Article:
Guest, Matt Revel Gives Audience a Behind-the-Scenes Peek at How Voters Can Weigh in On Legislation at Various Points in the Process
Georgetown, Del., Feb. 9—Matt Revel, Director of Policy and Communications for the Delaware State Senate Republican Caucus, gave valuable insight last Monday, Feb. 7, into how Delaware constituents can make their views heard regarding pending legislation in the General Assembly.
These Monday “Calls to Action” are hosted each week by Jane Brady, Chair of Delaware State Republican Party.
The topic for the first “Call to Action” in February centered on how to impact legislation while still in process. As was noted, citizens are often told to "reach out" to their Legislators to let their voices be heard, but a vast majority don't really know how. During an hour-long Zoom call, Matt answered several frequently-asked-questions about the legislative process, and specifically how Republicans make their thoughts known to their Legislators.
Below are some of the main questions on voters’ minds, and Matt's guidance on each one.
Question: Where can Republican voters find out what their senators are working on?
Revel: Much of the communications is on a dedicated Facebook page, www.facebook.com/desenategop, but voters can also do a quick Facebook search, simply entering the keywords "Delaware State Senate Republican Caucus," and typically the page will appear as the first result. You can also do the same search on most social media sites.
As for researching the legislation itself or finding a bill you may agree or disagree with, that’s on the Delaware legislative website, legis.delaware.gov. It’s a comprehensive website, but it requires a little practice to master. Information on this was presented last year in another “Call to Action.” This is available at DelawareGOP.com. Click on “News” at the top and “Call to Action” in the dropdown. There you will find “Using the Legislative Tracker” by Matt Revel.
Question: Letters to the editor—are these generally sent by legislators, or do you have a group of people that you call upon to draft and send these?
Revel: It depends. Op eds are often penned by a specific Legislator for positions or topics they feel very strongly about. It doesn’t need to be about a piece of legislation, however. Recently Senator Pettyjohn, for example, wrote a letter to the editor in the Delaware State News about the internet infrastructure. Apparently, some of the money being used by the ARPA (American Rescue Plan Act) was diverted to flesh out the state’s internet infrastructure, causing some controversy. More recently, Legislators have written letters pertaining to the revised vaccine mandate code at Delaware Tech. Because various constituents were denied well-reasoned exemption requests, several Legislators weighed in proposing revisions to the code. Dr. Brainard, President of Delaware Tech, noted this during his presentation to the Joint Finance Committee on Thursday and mentioned that there may be some changes coming.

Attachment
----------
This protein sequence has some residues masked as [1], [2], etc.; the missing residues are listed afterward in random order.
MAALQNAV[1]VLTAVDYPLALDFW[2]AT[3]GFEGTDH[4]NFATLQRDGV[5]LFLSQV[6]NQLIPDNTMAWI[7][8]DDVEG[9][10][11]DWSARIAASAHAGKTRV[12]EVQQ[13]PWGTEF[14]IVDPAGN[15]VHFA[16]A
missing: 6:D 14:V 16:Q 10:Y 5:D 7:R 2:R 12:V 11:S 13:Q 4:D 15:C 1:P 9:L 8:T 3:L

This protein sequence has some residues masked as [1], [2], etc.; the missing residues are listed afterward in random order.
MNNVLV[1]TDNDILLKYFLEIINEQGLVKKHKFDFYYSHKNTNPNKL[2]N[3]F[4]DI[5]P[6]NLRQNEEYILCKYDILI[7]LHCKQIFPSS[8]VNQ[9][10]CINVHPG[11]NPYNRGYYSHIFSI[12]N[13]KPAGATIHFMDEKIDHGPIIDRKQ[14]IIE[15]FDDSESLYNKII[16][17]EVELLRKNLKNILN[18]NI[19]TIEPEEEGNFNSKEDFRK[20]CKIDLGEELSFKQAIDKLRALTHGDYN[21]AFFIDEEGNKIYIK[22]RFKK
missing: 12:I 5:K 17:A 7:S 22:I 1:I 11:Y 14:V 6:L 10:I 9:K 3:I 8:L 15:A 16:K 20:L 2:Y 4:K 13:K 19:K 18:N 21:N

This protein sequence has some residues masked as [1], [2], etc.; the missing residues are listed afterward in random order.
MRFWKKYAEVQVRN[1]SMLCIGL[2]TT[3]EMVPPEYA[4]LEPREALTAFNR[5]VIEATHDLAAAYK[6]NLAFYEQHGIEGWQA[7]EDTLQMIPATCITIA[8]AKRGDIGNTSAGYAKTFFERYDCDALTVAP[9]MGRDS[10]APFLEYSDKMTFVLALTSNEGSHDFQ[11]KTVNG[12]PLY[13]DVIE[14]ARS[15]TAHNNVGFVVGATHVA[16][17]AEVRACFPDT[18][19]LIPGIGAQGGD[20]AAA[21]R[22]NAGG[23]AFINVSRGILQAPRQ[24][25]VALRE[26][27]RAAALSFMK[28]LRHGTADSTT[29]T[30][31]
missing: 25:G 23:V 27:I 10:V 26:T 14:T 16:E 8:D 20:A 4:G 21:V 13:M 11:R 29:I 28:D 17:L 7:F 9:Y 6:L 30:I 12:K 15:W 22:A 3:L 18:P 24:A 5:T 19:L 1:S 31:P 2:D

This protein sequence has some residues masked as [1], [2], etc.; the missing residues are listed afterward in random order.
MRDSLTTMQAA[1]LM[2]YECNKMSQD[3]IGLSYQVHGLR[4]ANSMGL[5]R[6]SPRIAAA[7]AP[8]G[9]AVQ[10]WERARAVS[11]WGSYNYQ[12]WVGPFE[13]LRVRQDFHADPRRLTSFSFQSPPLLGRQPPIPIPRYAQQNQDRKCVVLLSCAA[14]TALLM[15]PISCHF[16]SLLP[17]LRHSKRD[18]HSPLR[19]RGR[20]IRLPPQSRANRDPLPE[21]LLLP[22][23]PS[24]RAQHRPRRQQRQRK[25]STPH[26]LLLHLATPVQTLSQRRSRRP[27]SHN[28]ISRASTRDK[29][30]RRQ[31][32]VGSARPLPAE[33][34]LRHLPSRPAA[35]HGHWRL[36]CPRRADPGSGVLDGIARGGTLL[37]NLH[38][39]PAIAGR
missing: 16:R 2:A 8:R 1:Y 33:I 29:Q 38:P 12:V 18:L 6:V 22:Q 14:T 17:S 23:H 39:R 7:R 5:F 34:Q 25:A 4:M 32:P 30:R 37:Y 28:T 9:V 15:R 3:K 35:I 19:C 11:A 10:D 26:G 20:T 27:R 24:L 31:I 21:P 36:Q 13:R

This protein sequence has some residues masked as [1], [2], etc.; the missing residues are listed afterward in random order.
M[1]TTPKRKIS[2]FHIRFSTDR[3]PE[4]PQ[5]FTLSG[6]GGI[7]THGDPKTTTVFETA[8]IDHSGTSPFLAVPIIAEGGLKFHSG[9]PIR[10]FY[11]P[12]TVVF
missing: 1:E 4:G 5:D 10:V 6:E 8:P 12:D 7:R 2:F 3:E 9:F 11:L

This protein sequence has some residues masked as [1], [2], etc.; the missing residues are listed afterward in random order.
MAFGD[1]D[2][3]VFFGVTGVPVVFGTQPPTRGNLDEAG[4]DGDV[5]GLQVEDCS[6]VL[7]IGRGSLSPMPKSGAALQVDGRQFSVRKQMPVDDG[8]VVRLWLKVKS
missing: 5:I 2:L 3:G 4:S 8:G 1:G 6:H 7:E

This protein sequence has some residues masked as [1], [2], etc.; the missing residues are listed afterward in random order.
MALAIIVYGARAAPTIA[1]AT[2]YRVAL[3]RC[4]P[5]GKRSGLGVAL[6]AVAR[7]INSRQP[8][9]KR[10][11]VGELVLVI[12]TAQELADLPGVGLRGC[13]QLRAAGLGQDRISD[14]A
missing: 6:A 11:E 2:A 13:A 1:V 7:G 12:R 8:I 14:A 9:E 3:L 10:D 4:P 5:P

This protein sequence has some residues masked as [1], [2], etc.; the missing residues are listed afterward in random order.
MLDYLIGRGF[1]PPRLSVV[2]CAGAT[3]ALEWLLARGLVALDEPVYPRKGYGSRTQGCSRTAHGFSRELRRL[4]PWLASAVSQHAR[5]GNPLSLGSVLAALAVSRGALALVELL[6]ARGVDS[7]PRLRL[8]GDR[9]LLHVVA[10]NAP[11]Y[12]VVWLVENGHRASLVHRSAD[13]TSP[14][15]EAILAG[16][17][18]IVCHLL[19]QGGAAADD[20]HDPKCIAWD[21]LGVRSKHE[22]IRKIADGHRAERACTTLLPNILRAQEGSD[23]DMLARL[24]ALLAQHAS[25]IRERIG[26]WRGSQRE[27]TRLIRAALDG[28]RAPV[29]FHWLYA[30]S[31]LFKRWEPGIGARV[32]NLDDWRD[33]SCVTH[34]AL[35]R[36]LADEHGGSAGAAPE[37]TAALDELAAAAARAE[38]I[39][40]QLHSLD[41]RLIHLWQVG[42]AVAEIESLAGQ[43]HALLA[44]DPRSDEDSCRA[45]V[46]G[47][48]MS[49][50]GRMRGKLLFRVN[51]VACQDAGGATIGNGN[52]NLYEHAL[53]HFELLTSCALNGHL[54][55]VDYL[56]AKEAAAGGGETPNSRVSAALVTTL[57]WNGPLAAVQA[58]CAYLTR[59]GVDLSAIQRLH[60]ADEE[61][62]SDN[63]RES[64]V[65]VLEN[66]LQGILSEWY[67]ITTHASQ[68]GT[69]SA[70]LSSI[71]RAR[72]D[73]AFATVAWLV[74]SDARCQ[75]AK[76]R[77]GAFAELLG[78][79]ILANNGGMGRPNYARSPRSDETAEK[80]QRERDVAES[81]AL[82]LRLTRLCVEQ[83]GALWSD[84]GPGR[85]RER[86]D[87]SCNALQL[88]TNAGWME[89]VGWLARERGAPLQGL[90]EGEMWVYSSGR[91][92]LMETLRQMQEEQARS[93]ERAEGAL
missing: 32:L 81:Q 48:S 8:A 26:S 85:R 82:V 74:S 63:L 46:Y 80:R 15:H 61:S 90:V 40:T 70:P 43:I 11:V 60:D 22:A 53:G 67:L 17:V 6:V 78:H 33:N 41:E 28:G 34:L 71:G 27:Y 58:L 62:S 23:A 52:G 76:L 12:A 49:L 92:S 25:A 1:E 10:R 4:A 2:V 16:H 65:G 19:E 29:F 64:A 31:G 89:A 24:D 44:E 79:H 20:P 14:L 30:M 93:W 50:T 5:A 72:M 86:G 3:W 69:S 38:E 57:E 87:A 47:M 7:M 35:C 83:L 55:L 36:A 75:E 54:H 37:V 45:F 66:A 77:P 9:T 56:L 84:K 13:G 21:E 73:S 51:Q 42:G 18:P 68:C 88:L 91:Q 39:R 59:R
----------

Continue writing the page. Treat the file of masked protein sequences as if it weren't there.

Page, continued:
Question: If someone has a burning desire to be heard on an issue, what should they do as constituents to be sure that their opinions are considered?
Make a phone call to the Legislator’s office. You’ll probably end up talking to staff, but the vast majority of time you’ll get to speak to someone. You can feel confident that over ninety-nine percent of the time you’ll get a call back to acknowledge your opposition or support for an issue, and that your feedback will make it to the Legislator.
Email is another very effective form. Email your Legislator. This is one of the best ways to reach out because, a) your opinion is in writing, offering a higher chance that your Legislator and the staff will see it. Behind the scenes, each Legislator's staff will tally up the emails for and against an issue, and high numbers have a surprising impact on Legislators engaged in a floor debate or in committee.